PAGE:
PRESENTATION BY THE COFEK TO THE PARLIAMENTARY COMMITTEE ON FINANCE, TRADE AND PLANNING HELD ON TUESDAY, JULY 16, 2013 AT CONTINENTAL HOUSE, NAIROBI
Mencken (1880–1956), one of America's great wits, would chuckle. Almost every pro-VAT argument is exaggerated, misleading, incomplete, or wrong. The VAT is being merchandised as an almost painless way to avoid deep spending cuts. The implicit, though often unstated, message is that a VAT could raise so much money that it could eliminate future deficits by itself. This reasoning, if embraced, would result in staggering tax burdens and exempt us from a debate that we desperately need.
Higher consumer prices from the VAT could also slow the economy. A VAT is no panacea; deficit reduction can't be painless. We'll need both spending cuts and tax increases. A VAT might be the least bad tax, though my preference is for energy taxes. But what's wrong with the simplistic VAT advocacy is that it deemphasizes spending cuts. The consequences would be unnecessarily high taxes that would weaken the economy and discriminate against the young. It would become harder for families to raise children. VAT enthusiasts need to answer two questions: What government spending would you cut first? And how high would your VAT rates go?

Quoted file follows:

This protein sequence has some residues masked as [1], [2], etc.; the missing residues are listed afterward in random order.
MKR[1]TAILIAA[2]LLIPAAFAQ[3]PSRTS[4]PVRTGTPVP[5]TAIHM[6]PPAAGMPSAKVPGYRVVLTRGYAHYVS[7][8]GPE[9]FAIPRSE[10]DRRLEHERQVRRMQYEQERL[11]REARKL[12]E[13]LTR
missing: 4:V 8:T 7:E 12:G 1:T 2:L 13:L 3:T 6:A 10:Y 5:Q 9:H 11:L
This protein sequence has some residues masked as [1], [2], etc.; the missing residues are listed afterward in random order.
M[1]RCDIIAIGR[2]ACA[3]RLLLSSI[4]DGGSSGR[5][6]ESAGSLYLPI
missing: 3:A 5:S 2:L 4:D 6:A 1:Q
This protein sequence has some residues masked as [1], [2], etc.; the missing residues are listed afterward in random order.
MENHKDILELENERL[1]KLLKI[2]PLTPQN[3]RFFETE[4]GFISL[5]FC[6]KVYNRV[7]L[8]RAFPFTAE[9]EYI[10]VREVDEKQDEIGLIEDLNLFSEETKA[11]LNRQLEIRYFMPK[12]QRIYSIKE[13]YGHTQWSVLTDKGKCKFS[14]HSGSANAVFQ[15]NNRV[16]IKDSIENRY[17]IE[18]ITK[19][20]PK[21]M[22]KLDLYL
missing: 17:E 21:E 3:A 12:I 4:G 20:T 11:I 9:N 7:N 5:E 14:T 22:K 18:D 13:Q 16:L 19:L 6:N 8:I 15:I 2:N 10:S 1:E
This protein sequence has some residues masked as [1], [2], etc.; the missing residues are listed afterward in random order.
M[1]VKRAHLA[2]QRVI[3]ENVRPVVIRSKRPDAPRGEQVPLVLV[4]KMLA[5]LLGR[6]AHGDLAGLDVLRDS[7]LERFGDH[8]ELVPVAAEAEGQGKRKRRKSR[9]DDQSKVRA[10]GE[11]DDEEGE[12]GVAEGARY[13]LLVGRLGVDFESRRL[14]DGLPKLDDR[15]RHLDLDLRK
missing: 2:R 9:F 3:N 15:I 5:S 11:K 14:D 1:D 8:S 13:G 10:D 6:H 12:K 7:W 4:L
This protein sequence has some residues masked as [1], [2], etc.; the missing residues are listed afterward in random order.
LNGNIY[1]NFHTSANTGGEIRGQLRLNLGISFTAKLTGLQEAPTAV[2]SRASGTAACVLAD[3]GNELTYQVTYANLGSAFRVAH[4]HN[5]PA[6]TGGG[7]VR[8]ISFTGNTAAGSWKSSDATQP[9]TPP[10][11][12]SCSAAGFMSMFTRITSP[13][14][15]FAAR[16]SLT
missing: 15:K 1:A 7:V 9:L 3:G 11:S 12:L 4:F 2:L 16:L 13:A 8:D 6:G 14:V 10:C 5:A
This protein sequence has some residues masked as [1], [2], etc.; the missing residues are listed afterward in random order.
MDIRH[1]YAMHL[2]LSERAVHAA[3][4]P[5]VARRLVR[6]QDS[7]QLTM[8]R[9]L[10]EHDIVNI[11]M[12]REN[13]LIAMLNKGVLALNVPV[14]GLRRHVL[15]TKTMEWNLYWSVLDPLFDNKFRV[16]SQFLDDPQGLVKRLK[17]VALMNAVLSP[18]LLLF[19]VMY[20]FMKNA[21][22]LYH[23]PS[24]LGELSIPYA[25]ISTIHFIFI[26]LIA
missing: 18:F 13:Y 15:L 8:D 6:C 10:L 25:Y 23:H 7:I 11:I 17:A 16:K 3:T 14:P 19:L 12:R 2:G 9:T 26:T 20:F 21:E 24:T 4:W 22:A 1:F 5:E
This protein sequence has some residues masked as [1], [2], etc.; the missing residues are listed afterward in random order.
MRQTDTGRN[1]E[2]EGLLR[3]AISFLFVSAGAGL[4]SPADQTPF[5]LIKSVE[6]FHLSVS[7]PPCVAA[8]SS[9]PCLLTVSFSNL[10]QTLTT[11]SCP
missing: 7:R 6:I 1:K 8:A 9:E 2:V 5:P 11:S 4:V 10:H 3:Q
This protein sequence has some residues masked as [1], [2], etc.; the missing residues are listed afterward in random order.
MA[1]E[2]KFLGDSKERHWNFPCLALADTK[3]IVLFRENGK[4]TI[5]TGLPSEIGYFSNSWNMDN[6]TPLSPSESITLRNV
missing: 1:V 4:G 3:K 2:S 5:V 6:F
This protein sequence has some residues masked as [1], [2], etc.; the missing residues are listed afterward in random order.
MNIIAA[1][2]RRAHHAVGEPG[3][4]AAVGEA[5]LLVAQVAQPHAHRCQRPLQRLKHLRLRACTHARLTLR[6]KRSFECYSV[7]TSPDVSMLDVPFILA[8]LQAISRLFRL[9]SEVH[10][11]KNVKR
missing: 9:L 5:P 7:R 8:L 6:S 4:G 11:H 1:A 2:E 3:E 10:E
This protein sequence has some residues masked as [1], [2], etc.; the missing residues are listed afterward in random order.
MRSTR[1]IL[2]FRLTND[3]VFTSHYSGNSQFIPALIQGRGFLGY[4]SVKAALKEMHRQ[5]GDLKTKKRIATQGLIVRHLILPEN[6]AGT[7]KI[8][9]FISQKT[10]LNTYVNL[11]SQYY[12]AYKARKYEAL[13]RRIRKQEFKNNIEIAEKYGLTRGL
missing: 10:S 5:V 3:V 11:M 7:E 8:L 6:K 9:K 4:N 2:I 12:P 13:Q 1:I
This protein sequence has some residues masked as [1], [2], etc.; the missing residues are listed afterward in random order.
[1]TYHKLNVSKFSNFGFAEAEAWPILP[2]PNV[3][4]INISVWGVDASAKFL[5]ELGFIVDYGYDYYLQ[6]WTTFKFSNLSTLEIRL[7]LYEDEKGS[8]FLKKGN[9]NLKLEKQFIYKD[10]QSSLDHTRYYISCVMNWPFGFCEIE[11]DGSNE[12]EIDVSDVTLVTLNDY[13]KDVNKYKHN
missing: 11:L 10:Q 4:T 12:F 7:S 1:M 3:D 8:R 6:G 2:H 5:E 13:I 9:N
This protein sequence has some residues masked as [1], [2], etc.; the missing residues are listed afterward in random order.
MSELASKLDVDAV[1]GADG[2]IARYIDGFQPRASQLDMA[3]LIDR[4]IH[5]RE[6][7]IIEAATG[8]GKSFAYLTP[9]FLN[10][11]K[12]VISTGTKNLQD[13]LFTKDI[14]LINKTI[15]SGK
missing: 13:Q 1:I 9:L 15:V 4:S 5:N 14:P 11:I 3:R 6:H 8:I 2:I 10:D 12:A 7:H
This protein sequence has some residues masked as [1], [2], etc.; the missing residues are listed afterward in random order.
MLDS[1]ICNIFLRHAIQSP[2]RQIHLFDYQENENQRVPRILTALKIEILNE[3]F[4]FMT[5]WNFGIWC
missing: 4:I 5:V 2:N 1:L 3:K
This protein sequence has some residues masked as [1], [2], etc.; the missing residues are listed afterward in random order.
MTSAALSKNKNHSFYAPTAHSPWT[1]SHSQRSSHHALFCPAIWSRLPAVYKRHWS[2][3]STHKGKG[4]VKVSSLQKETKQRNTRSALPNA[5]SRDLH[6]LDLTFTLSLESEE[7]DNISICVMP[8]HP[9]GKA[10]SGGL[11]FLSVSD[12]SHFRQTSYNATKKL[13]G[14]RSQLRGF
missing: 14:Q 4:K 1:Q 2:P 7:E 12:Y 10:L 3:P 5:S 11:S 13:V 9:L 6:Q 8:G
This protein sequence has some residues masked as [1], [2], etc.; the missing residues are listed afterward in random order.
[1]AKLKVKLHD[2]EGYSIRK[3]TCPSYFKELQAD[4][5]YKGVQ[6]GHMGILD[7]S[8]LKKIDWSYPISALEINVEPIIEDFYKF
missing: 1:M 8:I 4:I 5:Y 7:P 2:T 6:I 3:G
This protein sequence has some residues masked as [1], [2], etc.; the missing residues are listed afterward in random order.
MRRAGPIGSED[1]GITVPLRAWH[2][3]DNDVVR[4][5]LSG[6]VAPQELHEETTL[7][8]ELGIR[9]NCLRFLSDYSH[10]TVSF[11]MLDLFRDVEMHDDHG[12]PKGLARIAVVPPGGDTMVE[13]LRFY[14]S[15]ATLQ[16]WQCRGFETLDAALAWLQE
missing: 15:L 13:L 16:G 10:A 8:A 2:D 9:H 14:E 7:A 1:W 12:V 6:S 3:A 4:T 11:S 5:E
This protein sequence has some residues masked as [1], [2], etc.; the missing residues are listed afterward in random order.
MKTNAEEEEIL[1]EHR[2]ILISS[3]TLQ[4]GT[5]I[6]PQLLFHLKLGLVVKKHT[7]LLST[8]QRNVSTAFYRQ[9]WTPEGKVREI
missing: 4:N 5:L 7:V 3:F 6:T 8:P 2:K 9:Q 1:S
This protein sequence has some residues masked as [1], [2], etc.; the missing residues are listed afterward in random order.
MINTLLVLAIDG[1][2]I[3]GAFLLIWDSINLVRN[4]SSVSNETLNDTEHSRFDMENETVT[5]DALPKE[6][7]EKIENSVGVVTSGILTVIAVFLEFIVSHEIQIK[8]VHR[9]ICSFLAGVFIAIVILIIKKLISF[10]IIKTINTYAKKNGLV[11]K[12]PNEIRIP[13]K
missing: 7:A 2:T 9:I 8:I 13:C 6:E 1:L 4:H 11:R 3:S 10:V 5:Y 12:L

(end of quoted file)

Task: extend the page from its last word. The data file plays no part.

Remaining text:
Robert Samuelson is also the author of The Great Inflation and Its Aftermath: The Past and Future of American Affluence and Untruth: Why the Conventional Wisdom Is (Almost Always) Wrong.
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